Back in 1932, Frank Perkins had a simple but revolutionary vision – a diesel engine small enough to fit into private cars or light vans. Such a product, he knew, would have a vast and growing market, and no competitors.
The Perkins story began with a partnership between Frank Perkins, the businessman with a vision, and the brilliant engineer Charles Chapman in a two-room ground floor office in Queen Street, Peterborough, UK. There, with two other directors and three employees, they built The Vixen, the world’s first high-speed diesel 4 cylinder engine.
Within four years the new company, F. Perkins Ltd., Engineers, was producing 556 engines a year. The firm was based in Peterborough not just because the Perkins name was already well known there, but because there was a pool of skilled engineering labour available, and fast, reliable rail links to potential customers in London and the Midlands.
Rival companies quickly grew up to try to share the market, but over the years more and more of them diversified into producing their own machines. Perkins remained focused solely on the design and manufacture of diesel engines.
“Where there is no vision, the people perish.”
In the beginning, Frank went looking for customers in the rapidly growing motor industry, and fitted his new engine to a Hillman car, manufactured by Humber Cars, and a Commer truck. The Hillman, with a cruising speed of 50 mph and an engine speed of slightly over 3000 rpm, was an immediate success, but the engine had to be modified to produce sufficient power for the Commer truck.
After consultations with Thomas Keep, the managing director of Commer, about the company’s requirements, the cylinders were bored out from 75 mm to 85 mm diameter, producing a 30 percent increase in torque. The modified Wolf Engine was accepted for the Commer production line and exhibited at the Commercial Vehicle Exhibition of 1933.
From this first contract with an Original Equipment Manufacturer (OEM) was established our lasting tradition of working closely with OEMs to achieve a successful integration of our engines.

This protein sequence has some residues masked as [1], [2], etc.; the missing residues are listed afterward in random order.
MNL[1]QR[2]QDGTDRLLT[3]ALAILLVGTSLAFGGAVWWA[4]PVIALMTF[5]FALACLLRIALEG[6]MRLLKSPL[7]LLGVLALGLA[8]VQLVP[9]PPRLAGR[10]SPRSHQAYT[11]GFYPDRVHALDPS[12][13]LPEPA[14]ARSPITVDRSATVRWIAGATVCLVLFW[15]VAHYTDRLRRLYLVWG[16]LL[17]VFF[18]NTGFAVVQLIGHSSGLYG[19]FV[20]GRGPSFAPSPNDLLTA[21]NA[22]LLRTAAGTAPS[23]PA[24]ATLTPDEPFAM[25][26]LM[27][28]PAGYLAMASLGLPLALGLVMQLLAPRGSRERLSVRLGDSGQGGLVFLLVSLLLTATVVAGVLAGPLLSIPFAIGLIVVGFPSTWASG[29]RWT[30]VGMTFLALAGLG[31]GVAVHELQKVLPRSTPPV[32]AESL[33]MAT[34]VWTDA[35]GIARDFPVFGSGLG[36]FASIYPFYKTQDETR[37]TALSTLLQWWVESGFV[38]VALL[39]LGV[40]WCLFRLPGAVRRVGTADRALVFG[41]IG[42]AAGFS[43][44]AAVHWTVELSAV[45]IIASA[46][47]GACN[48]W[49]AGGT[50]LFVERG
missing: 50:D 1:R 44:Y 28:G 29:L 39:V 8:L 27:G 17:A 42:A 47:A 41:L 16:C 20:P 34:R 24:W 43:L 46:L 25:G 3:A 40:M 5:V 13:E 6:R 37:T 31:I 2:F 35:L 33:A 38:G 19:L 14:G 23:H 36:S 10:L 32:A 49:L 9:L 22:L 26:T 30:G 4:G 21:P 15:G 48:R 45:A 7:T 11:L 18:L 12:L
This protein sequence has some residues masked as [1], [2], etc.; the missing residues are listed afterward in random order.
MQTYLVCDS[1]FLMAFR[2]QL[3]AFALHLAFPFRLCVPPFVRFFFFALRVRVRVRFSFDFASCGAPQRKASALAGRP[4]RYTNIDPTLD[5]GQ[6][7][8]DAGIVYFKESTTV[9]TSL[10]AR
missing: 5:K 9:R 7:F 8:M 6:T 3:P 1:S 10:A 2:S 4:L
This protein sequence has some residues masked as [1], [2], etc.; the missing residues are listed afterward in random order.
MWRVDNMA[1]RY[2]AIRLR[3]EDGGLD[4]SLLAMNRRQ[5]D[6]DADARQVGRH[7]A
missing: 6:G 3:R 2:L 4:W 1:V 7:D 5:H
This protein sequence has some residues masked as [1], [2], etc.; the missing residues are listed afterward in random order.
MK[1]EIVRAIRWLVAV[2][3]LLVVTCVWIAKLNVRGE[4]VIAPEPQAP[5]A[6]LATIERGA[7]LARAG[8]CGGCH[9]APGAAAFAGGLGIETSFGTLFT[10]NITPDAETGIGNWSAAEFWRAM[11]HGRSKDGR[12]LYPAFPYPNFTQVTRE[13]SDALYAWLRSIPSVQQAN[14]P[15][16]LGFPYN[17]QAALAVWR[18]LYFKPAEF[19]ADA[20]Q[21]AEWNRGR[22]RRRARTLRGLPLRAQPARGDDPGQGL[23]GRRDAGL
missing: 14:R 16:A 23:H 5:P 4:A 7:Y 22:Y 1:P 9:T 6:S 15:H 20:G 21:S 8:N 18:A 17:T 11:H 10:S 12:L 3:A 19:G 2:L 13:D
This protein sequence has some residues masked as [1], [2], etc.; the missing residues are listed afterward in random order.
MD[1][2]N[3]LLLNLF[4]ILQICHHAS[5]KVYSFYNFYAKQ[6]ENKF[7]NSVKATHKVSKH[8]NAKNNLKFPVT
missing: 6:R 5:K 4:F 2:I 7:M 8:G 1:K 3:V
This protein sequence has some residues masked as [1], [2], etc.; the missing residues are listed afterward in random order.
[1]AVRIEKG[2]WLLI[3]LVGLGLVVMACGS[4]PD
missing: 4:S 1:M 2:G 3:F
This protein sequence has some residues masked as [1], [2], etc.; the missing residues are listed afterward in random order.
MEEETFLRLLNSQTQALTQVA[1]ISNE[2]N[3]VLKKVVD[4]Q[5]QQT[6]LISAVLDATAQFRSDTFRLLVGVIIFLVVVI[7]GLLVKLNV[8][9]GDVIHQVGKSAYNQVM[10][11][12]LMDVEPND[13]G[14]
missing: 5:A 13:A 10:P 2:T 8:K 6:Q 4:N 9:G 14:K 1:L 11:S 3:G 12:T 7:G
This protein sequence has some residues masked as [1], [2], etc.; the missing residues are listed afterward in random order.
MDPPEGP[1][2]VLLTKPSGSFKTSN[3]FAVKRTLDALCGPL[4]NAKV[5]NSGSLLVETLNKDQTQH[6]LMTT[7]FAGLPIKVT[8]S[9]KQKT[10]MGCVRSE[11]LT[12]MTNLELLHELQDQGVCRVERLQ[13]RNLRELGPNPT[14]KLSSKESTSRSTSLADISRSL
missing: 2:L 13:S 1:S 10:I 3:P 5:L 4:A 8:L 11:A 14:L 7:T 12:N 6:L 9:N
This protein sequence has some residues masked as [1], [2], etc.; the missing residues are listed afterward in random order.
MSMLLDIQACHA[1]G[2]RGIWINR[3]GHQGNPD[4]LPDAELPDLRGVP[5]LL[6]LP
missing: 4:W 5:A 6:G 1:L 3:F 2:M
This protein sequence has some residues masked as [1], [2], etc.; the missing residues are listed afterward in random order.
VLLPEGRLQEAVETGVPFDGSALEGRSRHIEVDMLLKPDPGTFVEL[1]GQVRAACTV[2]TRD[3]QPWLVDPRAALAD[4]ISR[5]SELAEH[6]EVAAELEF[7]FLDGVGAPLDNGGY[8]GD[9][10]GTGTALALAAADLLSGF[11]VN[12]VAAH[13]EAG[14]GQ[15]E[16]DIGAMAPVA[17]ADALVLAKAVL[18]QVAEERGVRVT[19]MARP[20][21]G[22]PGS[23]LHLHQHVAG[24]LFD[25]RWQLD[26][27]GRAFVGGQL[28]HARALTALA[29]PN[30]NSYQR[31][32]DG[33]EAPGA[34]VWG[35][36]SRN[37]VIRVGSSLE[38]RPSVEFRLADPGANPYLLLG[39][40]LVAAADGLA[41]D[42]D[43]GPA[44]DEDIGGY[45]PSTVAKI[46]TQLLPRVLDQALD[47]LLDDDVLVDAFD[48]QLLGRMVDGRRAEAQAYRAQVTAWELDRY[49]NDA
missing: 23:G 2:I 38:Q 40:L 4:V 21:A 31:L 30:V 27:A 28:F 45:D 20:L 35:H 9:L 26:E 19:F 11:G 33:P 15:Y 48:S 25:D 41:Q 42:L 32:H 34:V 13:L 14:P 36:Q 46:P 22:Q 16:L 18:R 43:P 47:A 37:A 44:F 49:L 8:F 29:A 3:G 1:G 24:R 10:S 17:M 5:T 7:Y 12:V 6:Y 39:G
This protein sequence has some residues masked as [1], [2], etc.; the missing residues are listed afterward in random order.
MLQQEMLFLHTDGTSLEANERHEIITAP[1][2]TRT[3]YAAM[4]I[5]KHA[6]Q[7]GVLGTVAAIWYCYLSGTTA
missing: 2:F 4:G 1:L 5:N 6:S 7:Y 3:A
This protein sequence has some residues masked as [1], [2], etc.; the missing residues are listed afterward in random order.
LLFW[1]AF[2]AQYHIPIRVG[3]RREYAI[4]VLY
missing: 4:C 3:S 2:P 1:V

Interest was growing in the diesel engine – much cheaper to run than its petrol equivalent – and both agents and manufacturers were maintaining a steady demand. A Birmingham, UK, company, Birmal Boats, started to convert the Wolf Engine for marine use, and the Admiralty was expressing an interest in its possible use in Royal Navy ships.
By the end of 1934, a total of 150 marine engines had been sold, with firm orders for another 45 on the books. Engineering progress continued over the next few years, leading to the iconic P4 and P6 engines, the platforms for several future award-winning engines which appeared in 1937.
At the same time, the company was building up a team of agents around the UK from Devon to Scotland.
By the mid 1930s, Perkins was established as a leading engineering company, with groundbreaking new products and an enviable order book.
Several of the original traditions continued to guide operations – an exclusive focus on diesel and now gas engines, a determination to work with manufacturers to reach the best integration solution and a commitment to developing distribution so that the company maintains a genuine local presence.
Frank died in 1967 at the age of 78 but his original vision lives on as our exciting reality.
Contact the Perkins Heritage Group at Perkins_Heritage@perkins.com for more information about the early history of the company